Alliance Against Sexual Harassment

Members: Action Aid Islamabad, Bedari Islamabad, Hawwa Associates Islamabad, Interactive Resource Center Lahore, Mehergarh: A Center for Learning Islamabad, PILER Karachi, PODA Islamabad, Preview Productions, WORD Islamabad


Untitled Document

Updated Law Documents
.Compliance Instructions
.Text of New Laws
.Code of Conduct
.Simplified CoC
.Implementation  Framework

Background Of The Anti Sexual Harassment Legislation:

An Alliance against sexual harassment at workplace (AASHA), formed in 2001, as an initiative of 6 organizations (Mehergarh, Action AID, Bedari, Interactive Resource Centre, Hawwa Associates, and Pakistan Institute of Labour Education and Research) committed to end sexual harassment at workplace. At that time neither the issue was recognized as a problem articulated by the women’s movement nor accepted by the government and media.

The magnitude of the issue of sexual harassment at workplace is so huge and the problem is so persistent that in the absence of any concrete government policy /law and safety net by employers, for curbing sexual harassment at workplace, women become a vulnerable group to sexual harassment at workplace.

In December 2001, AASHA got the Government to agree to start working on a policy framework which could become an anti-sexual harassment policy for the country. No organization at that time, other than UN, had a sexual harassment policy.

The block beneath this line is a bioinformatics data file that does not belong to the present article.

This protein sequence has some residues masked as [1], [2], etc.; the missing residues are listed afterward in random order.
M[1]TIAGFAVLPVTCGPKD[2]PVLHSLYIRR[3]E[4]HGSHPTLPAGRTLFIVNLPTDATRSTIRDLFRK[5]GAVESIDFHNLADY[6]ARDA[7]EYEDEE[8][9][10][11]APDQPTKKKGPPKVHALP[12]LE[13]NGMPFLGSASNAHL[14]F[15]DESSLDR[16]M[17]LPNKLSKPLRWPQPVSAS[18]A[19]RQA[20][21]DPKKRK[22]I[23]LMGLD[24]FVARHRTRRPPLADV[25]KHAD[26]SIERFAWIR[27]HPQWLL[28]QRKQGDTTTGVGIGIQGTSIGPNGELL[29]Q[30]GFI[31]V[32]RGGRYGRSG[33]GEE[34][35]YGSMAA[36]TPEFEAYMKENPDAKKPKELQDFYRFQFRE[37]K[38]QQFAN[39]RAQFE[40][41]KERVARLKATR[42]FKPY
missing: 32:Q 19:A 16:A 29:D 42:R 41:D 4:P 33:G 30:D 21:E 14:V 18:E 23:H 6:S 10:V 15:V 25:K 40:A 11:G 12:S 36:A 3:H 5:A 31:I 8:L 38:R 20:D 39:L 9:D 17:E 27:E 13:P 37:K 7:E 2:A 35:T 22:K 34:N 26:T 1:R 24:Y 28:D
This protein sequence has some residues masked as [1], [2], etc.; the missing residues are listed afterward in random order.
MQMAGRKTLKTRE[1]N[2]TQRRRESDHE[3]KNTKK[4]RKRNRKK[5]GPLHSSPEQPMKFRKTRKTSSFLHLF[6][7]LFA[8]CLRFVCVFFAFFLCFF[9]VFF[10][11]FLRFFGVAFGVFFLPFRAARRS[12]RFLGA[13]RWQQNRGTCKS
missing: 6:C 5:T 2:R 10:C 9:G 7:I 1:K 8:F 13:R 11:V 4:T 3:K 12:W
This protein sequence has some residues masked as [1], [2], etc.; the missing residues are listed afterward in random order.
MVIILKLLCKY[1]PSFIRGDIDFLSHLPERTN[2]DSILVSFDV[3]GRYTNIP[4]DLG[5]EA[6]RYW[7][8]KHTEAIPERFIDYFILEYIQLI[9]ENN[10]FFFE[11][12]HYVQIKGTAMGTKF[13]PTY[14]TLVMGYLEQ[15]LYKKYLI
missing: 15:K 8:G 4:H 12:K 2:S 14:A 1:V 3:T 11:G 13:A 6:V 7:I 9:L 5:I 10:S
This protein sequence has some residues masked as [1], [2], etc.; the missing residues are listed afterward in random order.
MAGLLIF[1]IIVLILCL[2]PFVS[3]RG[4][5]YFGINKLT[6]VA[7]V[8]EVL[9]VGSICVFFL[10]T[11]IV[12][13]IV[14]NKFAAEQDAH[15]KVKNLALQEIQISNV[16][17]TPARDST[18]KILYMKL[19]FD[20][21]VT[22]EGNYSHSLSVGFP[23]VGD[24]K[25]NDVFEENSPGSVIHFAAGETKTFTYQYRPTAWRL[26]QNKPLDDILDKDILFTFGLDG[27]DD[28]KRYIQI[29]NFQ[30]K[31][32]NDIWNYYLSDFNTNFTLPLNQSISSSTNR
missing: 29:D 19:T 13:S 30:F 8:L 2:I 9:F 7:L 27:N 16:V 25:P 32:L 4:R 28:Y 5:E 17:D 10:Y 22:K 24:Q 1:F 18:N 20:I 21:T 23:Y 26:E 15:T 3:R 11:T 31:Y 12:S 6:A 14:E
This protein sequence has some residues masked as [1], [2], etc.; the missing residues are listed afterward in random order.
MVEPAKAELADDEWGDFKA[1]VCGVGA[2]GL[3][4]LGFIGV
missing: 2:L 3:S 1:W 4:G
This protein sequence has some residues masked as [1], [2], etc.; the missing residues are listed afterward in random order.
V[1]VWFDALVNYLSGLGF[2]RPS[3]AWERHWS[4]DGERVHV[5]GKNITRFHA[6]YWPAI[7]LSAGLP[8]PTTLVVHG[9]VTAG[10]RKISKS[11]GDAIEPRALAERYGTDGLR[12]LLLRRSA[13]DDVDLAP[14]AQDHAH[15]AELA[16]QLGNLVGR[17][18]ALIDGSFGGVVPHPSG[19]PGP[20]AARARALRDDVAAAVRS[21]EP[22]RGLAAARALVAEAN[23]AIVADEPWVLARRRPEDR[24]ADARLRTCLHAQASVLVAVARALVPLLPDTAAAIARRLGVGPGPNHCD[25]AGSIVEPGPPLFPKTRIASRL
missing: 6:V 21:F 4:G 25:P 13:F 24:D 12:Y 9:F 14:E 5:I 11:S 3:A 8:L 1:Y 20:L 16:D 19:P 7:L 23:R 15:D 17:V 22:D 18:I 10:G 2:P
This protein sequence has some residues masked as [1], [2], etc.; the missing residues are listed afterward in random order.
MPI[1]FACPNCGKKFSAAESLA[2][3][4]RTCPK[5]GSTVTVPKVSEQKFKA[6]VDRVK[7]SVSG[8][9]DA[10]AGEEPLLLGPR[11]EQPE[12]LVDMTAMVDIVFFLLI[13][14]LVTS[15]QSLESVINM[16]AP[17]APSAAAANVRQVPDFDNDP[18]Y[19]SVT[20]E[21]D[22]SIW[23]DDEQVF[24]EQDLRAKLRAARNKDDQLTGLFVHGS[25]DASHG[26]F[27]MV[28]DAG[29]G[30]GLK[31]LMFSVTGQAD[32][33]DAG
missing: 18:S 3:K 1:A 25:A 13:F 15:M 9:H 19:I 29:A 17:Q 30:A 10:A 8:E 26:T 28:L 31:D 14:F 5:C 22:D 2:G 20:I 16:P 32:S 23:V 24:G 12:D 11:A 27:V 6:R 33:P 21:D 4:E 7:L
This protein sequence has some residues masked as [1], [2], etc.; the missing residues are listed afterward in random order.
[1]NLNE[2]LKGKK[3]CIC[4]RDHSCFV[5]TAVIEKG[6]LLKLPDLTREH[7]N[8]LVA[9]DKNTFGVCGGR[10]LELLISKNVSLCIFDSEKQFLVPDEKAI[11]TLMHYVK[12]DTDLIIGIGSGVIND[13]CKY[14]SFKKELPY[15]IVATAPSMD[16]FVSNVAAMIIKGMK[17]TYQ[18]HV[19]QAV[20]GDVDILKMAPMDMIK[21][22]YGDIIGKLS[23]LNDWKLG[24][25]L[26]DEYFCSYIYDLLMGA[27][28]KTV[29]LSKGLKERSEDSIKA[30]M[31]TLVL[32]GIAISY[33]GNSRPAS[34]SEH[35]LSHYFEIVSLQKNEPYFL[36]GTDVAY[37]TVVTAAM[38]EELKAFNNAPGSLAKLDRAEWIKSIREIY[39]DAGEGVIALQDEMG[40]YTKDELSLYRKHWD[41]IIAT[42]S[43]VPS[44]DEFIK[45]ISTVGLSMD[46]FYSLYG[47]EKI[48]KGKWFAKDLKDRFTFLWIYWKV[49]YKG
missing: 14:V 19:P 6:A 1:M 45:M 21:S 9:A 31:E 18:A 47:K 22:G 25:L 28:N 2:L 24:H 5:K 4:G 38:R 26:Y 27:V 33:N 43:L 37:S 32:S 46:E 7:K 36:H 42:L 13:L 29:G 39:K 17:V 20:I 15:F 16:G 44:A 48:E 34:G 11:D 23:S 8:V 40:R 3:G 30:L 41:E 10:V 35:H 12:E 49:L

As sexual harassment is one of the most common problems faced by the women of Pakistan, AASHA conducted in depth research and a situation analysis in order to find sustainable, culturally sensitive solutions. On the basis of research, observations and experiences of member organizations a strategy was developed to address sexual harassment, starting with the formal workplace. AASHA studied all constitutional provisions, laws and policies of Pakistan and reviewed every legislation that was relevant in other countries that addressed sexual harassment. Dr Fouzia Saeed, on behalf of AASHA came up with a draft anti sexual harassment policy for workplaces. Because of the lack of acceptance of the word sexual harassment by the Government at the time, AASHA called it the Code of Conduct for Gender Justice.

The alliance worked in close collaboration with senior officials of the Government and ILO and engaged labour unions, private sector, civil society organizations, academia and working women. After organizing formal provincial and national consultations it finalized a consensus policy to address sexual harassment in formal sector organizations. AASHA not only worked on making the policy, but also had more than 300 organizations adopt it in the next few years on a voluntary basis. The Government however at the time owned the document but did not adopt it for the government departments.

Besides working on policy related matters AASHA has also been doing certain activities for awareness raising on the issue of sexual harassment. AASHA has printed calendars and posters on the taxonomy of sexual harassers in which the types of sexual harassers was expressed in a humorous way. The basic idea was to shift the focus from victims to the harasser’s behavior. This Kind of awareness building, engagement with media and specific events to mobilize stakeholders paved the way which turned this into a national movement.